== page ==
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    A Times Editorial

    Woo 20-year-olds by giving them reasons to stay

    © St. Petersburg Times,
    published June 4, 2001


    Examine the U.S. Census figures for North Pinellas County, and you will understand one of the reasons why job creation and economic vitality must be top priorities for local governments.

    There is a message in those figures for parents, too.

    The census shows that the number of children in North Pinellas is growing. For example, the population of children in Tarpon Springs has grown by 12 percent since 1990, in Oldsmar by up to 79 percent, in Seminole by 70 percent, in Clearwater by 26 percent.

    But in much of North Pinellas, the number of residents in their 20s and early 30s dropped significantly during the decade.

    Why would North Pinellas be regarded as a desirable community for children, but not for twentysomethings?

    People in their 20s and early 30s who were interviewed by Times reporters were pretty clear about the reasons. They can't find good jobs. They can't afford the housing prices. And there isn't enough to do here that interests them, whether their interest is in entertainment, recreation or educational opportunities.

    One of the messages of the 2000 census is that in North Pinellas, we must work harder to create the kinds of communities where children will want to live when they grow up. Children are a community's legacy. They are its future workers and leaders. Do we want to be the sort of place that rears its children, then packs them off to lead productive, prosperous lives somewhere else?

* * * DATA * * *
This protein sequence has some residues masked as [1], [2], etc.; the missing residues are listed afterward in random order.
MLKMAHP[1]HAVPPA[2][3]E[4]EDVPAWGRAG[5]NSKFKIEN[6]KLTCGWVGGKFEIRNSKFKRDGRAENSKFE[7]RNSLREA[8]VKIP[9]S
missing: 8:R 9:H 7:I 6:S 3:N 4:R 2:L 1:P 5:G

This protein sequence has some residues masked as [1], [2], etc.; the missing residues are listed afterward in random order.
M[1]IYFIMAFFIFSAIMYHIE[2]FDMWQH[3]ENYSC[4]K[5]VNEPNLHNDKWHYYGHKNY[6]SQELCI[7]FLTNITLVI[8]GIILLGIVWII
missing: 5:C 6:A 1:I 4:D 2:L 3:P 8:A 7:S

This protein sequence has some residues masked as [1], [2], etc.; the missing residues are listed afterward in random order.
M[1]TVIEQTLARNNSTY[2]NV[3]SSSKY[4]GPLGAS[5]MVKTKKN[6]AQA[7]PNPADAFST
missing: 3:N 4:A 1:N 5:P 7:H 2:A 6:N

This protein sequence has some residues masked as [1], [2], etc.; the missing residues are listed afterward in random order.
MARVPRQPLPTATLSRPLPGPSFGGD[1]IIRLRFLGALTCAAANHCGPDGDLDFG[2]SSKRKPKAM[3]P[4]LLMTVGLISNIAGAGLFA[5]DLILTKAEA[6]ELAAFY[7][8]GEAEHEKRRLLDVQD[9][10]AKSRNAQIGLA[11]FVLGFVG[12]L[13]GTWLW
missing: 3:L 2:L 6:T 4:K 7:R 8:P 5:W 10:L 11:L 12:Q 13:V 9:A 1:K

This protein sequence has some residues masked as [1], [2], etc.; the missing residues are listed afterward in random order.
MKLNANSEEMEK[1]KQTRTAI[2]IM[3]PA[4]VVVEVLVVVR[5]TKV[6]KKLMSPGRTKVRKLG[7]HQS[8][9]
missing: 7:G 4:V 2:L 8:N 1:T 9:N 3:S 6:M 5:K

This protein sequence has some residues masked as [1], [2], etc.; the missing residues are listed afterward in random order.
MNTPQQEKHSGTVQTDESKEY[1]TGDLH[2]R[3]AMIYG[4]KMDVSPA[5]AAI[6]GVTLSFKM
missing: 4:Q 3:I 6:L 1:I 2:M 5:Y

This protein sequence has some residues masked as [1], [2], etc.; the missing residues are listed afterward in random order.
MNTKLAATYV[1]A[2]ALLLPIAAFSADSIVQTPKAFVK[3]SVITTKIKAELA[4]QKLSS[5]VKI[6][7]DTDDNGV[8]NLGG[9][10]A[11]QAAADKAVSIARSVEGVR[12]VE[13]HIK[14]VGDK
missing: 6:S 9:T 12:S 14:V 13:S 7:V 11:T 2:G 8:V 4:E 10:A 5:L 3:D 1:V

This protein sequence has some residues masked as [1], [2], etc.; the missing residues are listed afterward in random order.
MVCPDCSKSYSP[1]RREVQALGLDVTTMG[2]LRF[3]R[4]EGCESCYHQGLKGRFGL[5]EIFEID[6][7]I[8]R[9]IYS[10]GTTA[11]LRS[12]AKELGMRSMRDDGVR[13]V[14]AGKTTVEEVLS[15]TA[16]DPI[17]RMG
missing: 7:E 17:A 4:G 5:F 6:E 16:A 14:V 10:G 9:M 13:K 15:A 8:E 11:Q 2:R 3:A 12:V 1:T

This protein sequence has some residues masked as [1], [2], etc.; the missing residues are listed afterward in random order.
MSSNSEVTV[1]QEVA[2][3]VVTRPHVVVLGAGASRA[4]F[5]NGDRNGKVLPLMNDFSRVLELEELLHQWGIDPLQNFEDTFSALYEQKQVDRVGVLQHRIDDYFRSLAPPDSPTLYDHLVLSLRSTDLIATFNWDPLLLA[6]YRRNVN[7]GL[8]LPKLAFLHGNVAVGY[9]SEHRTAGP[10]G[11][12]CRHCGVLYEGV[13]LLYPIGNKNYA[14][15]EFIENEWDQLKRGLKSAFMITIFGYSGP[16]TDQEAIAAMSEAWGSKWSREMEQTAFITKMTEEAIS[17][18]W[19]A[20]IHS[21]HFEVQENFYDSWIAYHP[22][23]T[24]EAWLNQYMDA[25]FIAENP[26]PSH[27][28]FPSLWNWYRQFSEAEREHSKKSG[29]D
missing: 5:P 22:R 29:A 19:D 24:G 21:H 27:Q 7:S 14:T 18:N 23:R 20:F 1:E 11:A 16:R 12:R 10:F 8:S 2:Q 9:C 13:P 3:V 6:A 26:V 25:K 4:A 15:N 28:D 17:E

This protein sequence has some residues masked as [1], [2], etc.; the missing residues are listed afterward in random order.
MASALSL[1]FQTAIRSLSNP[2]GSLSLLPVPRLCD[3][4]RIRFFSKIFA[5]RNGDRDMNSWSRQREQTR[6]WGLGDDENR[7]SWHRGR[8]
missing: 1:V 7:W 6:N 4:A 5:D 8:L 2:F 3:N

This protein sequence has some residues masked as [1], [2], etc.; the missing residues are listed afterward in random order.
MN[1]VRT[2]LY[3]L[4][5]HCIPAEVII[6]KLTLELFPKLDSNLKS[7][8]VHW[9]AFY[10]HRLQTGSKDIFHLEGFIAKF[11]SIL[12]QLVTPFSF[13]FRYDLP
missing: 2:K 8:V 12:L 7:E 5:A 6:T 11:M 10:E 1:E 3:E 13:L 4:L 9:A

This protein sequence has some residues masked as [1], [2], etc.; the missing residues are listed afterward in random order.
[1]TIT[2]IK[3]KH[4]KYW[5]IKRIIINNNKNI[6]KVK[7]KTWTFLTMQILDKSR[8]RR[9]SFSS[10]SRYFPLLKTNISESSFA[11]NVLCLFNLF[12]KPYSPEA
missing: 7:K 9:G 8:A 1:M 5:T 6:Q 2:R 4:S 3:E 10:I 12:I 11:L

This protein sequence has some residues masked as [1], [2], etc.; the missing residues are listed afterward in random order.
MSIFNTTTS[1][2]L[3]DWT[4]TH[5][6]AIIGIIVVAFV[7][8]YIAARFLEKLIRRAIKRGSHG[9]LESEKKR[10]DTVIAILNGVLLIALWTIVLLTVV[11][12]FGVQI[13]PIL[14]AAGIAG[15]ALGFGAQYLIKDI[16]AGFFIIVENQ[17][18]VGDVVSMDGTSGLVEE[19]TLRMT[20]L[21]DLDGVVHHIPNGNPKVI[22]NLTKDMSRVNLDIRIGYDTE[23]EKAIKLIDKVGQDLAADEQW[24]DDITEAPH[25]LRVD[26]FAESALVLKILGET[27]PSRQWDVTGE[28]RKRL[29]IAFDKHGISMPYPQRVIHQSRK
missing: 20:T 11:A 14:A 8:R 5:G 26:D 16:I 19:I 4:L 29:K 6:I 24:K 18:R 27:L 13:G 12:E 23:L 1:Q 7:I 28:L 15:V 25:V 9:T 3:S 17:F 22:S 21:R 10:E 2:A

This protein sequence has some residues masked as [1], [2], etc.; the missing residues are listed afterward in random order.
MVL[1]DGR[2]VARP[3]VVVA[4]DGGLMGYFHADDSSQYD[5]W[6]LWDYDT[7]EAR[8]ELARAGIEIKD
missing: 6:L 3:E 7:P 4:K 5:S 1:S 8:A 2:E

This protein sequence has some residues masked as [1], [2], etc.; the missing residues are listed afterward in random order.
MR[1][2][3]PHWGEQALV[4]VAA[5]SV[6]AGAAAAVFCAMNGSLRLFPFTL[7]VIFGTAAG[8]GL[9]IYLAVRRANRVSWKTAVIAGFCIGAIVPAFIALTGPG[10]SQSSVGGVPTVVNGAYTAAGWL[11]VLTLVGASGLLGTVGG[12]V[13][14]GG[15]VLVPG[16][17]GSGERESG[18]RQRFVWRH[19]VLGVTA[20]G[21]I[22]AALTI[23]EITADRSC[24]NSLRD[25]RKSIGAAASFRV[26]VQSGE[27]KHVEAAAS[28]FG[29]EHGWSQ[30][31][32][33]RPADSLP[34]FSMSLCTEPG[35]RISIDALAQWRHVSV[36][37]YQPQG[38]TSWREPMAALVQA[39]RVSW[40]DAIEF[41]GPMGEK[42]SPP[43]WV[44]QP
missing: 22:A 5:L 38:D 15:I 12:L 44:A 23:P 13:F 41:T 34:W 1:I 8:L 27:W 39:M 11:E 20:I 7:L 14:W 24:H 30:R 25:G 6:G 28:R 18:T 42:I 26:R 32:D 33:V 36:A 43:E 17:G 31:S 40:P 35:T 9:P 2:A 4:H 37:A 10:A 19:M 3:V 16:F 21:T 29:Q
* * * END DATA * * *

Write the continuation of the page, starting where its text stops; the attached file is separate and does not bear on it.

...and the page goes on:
Census figures showed that, despite the rising numbers of children, Pinellas County -- all of Florida, in fact -- is getting older. The county's median age is going up, lifted by a big influx of new residents in their late 40s and 50s. Already, social scientists and politicians are talking about how that trend toward an older population will affect local priorities in the future. It is easy to see how the needs of younger residents could be overlooked in the scramble to provide for the predominant population of seniors.

    In these trends is buried another message, this one for those twentysomething and thirtysomething parents who have young children at home, but who tend to be inconsistent voters and take little interest in public issues: If you want your children to stay here when they grow up, you will have to become a more outspoken and influential segment of the population. You will have to use your vote and your voice to persuade decisionmakers to build the kind of community your children will need as young adults.

    That means creating more professional job opportunities for well-educated young people who have no interest in the service-sector jobs that are most common in tourist-oriented Pinellas. It means promoting the construction of housing in a price range that people in their 20s can afford. And it means seizing opportunities to create more educational and recreational resources for young adults.

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